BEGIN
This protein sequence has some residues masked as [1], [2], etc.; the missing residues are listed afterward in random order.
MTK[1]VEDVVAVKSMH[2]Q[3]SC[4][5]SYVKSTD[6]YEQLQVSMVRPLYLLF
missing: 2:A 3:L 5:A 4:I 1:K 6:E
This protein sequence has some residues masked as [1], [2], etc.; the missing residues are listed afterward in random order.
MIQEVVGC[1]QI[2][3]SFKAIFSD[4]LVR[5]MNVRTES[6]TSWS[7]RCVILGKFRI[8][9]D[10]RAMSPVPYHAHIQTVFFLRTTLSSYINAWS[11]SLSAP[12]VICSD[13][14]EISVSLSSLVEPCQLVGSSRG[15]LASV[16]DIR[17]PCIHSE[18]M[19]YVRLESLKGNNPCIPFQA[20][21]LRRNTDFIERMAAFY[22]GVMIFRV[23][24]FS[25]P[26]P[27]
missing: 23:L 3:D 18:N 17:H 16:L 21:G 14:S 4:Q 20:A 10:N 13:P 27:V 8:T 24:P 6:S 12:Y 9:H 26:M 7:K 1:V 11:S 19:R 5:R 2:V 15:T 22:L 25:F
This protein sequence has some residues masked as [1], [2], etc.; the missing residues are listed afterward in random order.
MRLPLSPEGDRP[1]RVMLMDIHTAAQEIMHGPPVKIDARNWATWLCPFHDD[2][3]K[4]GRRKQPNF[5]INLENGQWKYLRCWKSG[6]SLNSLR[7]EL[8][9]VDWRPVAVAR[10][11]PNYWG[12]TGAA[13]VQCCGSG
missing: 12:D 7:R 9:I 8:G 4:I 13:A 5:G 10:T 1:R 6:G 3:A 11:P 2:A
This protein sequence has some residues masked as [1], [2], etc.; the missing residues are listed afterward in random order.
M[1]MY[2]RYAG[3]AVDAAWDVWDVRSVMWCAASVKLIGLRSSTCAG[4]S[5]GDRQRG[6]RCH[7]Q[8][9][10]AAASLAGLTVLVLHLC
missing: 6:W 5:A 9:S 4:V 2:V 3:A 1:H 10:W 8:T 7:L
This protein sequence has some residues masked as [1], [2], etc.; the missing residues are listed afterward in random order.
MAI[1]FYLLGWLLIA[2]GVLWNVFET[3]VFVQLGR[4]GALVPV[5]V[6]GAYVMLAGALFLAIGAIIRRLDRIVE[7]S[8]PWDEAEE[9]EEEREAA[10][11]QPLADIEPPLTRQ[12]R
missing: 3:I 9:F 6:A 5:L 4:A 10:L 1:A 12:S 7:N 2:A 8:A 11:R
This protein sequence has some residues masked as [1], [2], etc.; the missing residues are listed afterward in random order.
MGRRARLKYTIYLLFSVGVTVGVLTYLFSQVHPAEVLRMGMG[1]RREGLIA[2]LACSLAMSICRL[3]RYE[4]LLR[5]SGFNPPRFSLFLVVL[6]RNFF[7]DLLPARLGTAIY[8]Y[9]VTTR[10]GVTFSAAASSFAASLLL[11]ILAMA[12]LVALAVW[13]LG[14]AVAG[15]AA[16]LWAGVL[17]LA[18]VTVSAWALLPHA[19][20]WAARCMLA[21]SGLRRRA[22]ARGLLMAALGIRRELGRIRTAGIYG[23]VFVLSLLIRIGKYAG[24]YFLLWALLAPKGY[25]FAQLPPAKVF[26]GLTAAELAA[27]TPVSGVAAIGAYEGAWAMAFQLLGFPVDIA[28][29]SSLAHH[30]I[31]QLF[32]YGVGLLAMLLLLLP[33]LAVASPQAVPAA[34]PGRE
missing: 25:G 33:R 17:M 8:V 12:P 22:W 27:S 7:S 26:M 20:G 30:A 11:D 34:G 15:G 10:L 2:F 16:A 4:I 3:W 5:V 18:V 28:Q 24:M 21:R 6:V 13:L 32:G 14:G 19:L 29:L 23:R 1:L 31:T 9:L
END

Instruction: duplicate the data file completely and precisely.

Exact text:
This protein sequence has some residues masked as [1], [2], etc.; the missing residues are listed afterward in random order.
MTK[1]VEDVVAVKSMH[2]Q[3]SC[4][5]SYVKSTD[6]YEQLQVSMVRPLYLLF
missing: 2:A 3:L 5:A 4:I 1:K 6:E
This protein sequence has some residues masked as [1], [2], etc.; the missing residues are listed afterward in random order.
MIQEVVGC[1]QI[2][3]SFKAIFSD[4]LVR[5]MNVRTES[6]TSWS[7]RCVILGKFRI[8][9]D[10]RAMSPVPYHAHIQTVFFLRTTLSSYINAWS[11]SLSAP[12]VICSD[13][14]EISVSLSSLVEPCQLVGSSRG[15]LASV[16]DIR[17]PCIHSE[18]M[19]YVRLESLKGNNPCIPFQA[20][21]LRRNTDFIERMAAFY[22]GVMIFRV[23][24]FS[25]P[26]P[27]
missing: 23:L 3:D 18:N 17:H 16:L 21:G 14:S 4:Q 20:A 10:N 13:P 27:V 8:T 24:P 6:S 12:Y 9:H 26:M 7:K 1:V 11:S 19:R 5:R 2:V 15:T 22:L 25:F
This protein sequence has some residues masked as [1], [2], etc.; the missing residues are listed afterward in random order.
MRLPLSPEGDRP[1]RVMLMDIHTAAQEIMHGPPVKIDARNWATWLCPFHDD[2][3]K[4]GRRKQPNF[5]INLENGQWKYLRCWKSG[6]SLNSLR[7]EL[8][9]VDWRPVAVAR[10][11]PNYWG[12]TGAA[13]VQCCGSG
missing: 12:D 7:R 9:I 8:G 4:I 13:A 5:G 10:T 1:R 6:G 3:A 11:P 2:A
This protein sequence has some residues masked as [1], [2], etc.; the missing residues are listed afterward in random order.
M[1]MY[2]RYAG[3]AVDAAWDVWDVRSVMWCAASVKLIGLRSSTCAG[4]S[5]GDRQRG[6]RCH[7]Q[8][9][10]AAASLAGLTVLVLHLC
missing: 6:W 5:A 9:S 4:V 2:V 3:A 1:H 10:W 8:T 7:L
This protein sequence has some residues masked as [1], [2], etc.; the missing residues are listed afterward in random order.
MAI[1]FYLLGWLLIA[2]GVLWNVFET[3]VFVQLGR[4]GALVPV[5]V[6]GAYVMLAGALFLAIGAIIRRLDRIVE[7]S[8]PWDEAEE[9]EEEREAA[10][11]QPLADIEPPLTRQ[12]R
missing: 3:I 9:F 6:A 5:L 4:A 10:L 1:A 12:S 7:N 2:A 8:A 11:R
This protein sequence has some residues masked as [1], [2], etc.; the missing residues are listed afterward in random order.
MGRRARLKYTIYLLFSVGVTVGVLTYLFSQVHPAEVLRMGMG[1]RREGLIA[2]LACSLAMSICRL[3]RYE[4]LLR[5]SGFNPPRFSLFLVVL[6]RNFF[7]DLLPARLGTAIY[8]Y[9]VTTR[10]GVTFSAAASSFAASLLL[11]ILAMA[12]LVALAVW[13]LG[14]AVAG[15]AA[16]LWAGVL[17]LA[18]VTVSAWALLPHA[19][20]WAARCMLA[21]SGLRRRA[22]ARGLLMAALGIRRELGRIRTAGIYG[23]VFVLSLLIRIGKYAG[24]YFLLWALLAPKGY[25]FAQLPPAKVF[26]GLTAAELAA[27]TPVSGVAAIGAYEGAWAMAFQLLGFPVDIA[28][29]SSLAHH[30]I[31]QLF[32]YGVGLLAMLLLLLP[33]LAVASPQAVPAA[34]PGRE
missing: 25:G 33:R 17:M 8:V 12:P 22:W 27:S 7:S 26:M 20:G 30:A 11:D 34:G 15:G 10:L 2:F 16:A 4:I 3:W 5:V 18:V 28:Q 24:M 21:R 6:V 13:L 32:G 14:G 19:L 29:L 23:R 1:L 31:T 9:L